Nevertheless, it is up to the organisation how it handles risk.  There is no absolute authority to ask here.  I would suggest that you document the risk, and your proposed way of mitigating that risk, and ask your manager to respond with a statement that he is not accepting your proposal and thereby accepting the risk.  That way, you have covered yourself.

Ken BooneNetwork ConsultantCommented:
Well "IF" a user knew the login information to a switch perhaps core layer 3 switch then all they have to do is login in to that physically secured switch over physically secured cabling and set all other ports to span to his existing port without ever touching any physical aspects of it.   So if someone really wanted to do it they could whether or not their was physical security.  It has been a best practice for at least 10 years to run ssh instead of telnet - period.  

What is the likeyhood of that scenario playing out - probably not real likely but it can happen.  All you need is an internal catalyst to spark someone to perform malicious activity.  I have seen things like this happen several times over the past decade.

Tony brings up a very good point though.  It is your responsibility as the IT guy to make best practice recommendations.  Let your boss sign off on accepting that risk.  (Really he doesn't want to do it because he is lazy.  What is the big deal about going to ssh anyway?)  That way if if does happen the boss can't come back on you.  Ultimately its the bossman's decision.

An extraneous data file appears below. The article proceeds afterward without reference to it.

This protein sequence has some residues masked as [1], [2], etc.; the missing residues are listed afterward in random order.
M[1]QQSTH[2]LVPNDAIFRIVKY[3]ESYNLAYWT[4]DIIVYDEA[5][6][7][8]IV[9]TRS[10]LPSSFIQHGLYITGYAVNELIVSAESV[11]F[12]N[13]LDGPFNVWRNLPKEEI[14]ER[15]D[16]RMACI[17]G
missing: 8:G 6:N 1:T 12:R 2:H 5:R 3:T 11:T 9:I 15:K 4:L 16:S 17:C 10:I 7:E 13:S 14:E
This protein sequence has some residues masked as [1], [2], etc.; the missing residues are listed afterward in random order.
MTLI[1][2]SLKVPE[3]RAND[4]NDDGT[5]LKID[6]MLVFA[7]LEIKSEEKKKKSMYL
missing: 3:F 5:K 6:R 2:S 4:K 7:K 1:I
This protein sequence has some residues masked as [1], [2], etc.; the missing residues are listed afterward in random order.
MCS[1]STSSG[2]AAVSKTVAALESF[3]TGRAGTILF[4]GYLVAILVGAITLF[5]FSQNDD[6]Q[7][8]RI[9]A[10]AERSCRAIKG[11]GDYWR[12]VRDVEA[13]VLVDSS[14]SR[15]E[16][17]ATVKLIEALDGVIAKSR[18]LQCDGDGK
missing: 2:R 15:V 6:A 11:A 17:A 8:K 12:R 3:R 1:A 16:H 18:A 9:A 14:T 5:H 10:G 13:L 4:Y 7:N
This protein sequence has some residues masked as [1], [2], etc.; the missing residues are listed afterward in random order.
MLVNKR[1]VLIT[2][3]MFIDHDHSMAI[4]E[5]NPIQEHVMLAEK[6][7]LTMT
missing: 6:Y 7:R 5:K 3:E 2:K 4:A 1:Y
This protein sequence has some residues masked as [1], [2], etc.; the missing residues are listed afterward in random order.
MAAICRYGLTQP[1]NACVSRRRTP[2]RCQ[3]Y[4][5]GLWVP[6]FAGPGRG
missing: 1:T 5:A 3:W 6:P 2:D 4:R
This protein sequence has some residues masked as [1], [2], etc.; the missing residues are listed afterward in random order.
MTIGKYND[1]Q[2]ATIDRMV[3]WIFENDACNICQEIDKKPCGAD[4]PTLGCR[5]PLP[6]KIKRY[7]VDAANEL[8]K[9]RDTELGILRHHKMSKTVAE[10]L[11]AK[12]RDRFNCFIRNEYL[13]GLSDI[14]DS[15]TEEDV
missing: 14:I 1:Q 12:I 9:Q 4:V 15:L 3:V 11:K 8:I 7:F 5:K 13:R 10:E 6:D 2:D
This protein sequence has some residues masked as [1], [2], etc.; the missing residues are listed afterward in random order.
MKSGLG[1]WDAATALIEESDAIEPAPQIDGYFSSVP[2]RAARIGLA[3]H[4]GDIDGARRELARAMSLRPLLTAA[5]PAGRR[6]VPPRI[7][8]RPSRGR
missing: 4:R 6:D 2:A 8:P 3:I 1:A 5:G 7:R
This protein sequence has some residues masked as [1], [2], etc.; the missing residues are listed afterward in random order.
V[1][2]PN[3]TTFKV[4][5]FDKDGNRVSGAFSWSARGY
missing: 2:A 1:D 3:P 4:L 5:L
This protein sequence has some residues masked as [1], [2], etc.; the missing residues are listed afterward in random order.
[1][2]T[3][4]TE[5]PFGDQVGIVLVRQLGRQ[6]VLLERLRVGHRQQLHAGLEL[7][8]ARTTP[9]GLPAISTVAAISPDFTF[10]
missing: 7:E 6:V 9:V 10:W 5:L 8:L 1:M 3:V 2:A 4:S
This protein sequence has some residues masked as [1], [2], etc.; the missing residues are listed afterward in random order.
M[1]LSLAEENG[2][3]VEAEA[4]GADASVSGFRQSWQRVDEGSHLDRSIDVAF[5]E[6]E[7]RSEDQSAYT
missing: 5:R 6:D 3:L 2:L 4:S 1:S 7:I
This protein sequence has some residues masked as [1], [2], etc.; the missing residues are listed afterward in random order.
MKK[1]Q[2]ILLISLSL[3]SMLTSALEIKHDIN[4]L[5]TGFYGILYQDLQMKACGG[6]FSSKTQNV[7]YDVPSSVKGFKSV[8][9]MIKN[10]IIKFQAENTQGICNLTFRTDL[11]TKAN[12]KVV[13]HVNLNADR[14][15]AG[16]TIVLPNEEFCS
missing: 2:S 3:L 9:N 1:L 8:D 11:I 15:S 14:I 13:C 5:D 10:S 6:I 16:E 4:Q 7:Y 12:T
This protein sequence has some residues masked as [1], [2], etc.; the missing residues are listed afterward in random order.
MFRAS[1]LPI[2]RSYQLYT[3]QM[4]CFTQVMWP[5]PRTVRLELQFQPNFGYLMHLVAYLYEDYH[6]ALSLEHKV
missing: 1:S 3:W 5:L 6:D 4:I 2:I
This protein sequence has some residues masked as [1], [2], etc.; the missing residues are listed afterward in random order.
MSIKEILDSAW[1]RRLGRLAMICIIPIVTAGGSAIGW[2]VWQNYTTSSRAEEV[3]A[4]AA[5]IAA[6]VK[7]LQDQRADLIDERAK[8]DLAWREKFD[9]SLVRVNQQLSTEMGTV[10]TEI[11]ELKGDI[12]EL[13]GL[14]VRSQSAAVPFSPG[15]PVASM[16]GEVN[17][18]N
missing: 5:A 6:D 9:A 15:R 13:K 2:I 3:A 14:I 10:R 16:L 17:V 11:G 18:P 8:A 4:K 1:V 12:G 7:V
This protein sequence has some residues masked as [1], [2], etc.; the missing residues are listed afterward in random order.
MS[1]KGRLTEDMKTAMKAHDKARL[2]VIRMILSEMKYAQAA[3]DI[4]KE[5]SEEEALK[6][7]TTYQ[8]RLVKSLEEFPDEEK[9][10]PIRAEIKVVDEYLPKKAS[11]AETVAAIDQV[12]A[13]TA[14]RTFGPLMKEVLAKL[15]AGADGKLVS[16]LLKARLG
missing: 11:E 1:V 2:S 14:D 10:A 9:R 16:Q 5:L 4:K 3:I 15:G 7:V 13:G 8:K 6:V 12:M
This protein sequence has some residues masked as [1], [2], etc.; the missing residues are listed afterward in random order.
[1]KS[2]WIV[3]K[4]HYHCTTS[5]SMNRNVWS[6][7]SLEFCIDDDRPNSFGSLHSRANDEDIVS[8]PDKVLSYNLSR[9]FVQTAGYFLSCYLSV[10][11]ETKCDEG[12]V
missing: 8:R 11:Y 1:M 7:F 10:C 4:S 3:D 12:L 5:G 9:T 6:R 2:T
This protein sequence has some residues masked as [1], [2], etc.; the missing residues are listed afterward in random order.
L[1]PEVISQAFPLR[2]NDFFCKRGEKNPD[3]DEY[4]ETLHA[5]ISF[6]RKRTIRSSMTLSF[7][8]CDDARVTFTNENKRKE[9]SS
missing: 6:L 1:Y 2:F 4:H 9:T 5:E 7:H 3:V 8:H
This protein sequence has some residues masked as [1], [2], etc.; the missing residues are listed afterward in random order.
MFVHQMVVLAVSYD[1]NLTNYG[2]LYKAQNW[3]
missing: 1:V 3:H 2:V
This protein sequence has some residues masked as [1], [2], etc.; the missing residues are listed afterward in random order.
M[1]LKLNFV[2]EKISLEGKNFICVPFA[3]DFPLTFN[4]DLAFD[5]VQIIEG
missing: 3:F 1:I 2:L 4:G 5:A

leblancAccountingAuthor Commented:
Hi Ken,
"I have seen things like this happen several times over the past decade." Any articles on this?

His argument is our internal network (physical) is "secured" as the doors of the closets and server rooms are locked. We talked about the sniffing part. But in order for that to work, you have to physically access the switches and run SPAN or mirror port. Not sure how the sniffing will work if you come in through the FW.
Ken BooneNetwork ConsultantCommented:
leblanc - no articles on this.  These are things I have witnessed that have happened among my customer set, where internal attacks were made by employees or out going employees that have caused a lot of damage to their former employer.  Where there is a will there is a way.  There is not a network out there is 100% foolproof.  We do what we can to mitigate the risks we see.

Look here is the bottom line.  How hard is it really to freaking use ssh?  I mean for real.   There is a command line version of putty that can be installed:

But gee whiz you can set up all your stuff in putty and just click on the links to access the devices.

If you want to buy something then get SecureCRT but really how much harder is it really to issue ssh than telnet?

Your boss is either lazy or is afraid of it because he doesn't understand it.
leblancAccountingAuthor Commented:
I could not agree more. I think I will make the case and I will enable ssh on the switches. Thank you all.
Dave HoweSoftware and Hardware EngineerCommented:

needs no physical (or even logical) access to switches, but you *do* need to be in the same layer 2 domain as either the client or the server whose sessions are being attacked.
leblancAccountingAuthor Commented:

That's a good one.